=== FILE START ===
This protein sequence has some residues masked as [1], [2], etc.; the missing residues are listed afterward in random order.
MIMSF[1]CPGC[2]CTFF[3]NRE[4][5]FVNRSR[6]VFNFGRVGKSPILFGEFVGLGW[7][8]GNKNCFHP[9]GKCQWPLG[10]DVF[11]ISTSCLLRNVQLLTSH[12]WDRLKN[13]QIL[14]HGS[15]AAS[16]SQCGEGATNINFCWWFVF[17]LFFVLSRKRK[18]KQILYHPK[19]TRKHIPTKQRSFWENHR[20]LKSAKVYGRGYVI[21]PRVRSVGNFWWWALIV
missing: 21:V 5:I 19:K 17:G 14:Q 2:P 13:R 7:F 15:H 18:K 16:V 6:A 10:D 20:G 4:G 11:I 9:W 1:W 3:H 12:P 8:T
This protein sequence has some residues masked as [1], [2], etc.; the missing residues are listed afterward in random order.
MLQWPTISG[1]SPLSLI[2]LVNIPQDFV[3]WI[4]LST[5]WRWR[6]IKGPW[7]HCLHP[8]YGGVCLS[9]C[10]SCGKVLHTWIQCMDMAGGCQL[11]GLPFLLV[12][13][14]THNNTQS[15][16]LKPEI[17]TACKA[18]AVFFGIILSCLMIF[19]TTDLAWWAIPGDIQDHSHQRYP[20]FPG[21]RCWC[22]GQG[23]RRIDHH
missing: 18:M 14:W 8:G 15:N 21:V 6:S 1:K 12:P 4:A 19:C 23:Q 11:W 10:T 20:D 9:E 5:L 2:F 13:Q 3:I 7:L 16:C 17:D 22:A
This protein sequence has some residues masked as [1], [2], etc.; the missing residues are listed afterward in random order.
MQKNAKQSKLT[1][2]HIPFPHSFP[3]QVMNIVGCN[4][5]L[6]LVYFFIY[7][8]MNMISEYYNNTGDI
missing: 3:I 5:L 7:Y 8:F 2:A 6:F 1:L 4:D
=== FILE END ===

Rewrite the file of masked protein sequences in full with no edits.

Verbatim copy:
This protein sequence has some residues masked as [1], [2], etc.; the missing residues are listed afterward in random order.
MIMSF[1]CPGC[2]CTFF[3]NRE[4][5]FVNRSR[6]VFNFGRVGKSPILFGEFVGLGW[7][8]GNKNCFHP[9]GKCQWPLG[10]DVF[11]ISTSCLLRNVQLLTSH[12]WDRLKN[13]QIL[14]HGS[15]AAS[16]SQCGEGATNINFCWWFVF[17]LFFVLSRKRK[18]KQILYHPK[19]TRKHIPTKQRSFWENHR[20]LKSAKVYGRGYVI[21]PRVRSVGNFWWWALIV
missing: 21:V 5:I 19:K 17:G 14:Q 2:P 13:R 7:F 15:H 18:K 16:V 6:A 10:D 20:G 4:G 11:I 9:W 1:W 3:H 12:P 8:T
This protein sequence has some residues masked as [1], [2], etc.; the missing residues are listed afterward in random order.
MLQWPTISG[1]SPLSLI[2]LVNIPQDFV[3]WI[4]LST[5]WRWR[6]IKGPW[7]HCLHP[8]YGGVCLS[9]C[10]SCGKVLHTWIQCMDMAGGCQL[11]GLPFLLV[12][13][14]THNNTQS[15][16]LKPEI[17]TACKA[18]AVFFGIILSCLMIF[19]TTDLAWWAIPGDIQDHSHQRYP[20]FPG[21]RCWC[22]GQG[23]RRIDHH
missing: 18:M 14:W 8:G 15:N 21:V 6:S 1:K 12:P 4:A 19:C 23:Q 11:W 10:T 20:D 9:E 5:L 2:F 13:Q 3:I 7:L 16:C 17:D 22:A
This protein sequence has some residues masked as [1], [2], etc.; the missing residues are listed afterward in random order.
MQKNAKQSKLT[1][2]HIPFPHSFP[3]QVMNIVGCN[4][5]L[6]LVYFFIY[7][8]MNMISEYYNNTGDI
missing: 3:I 5:L 7:Y 8:F 2:A 6:F 1:L 4:D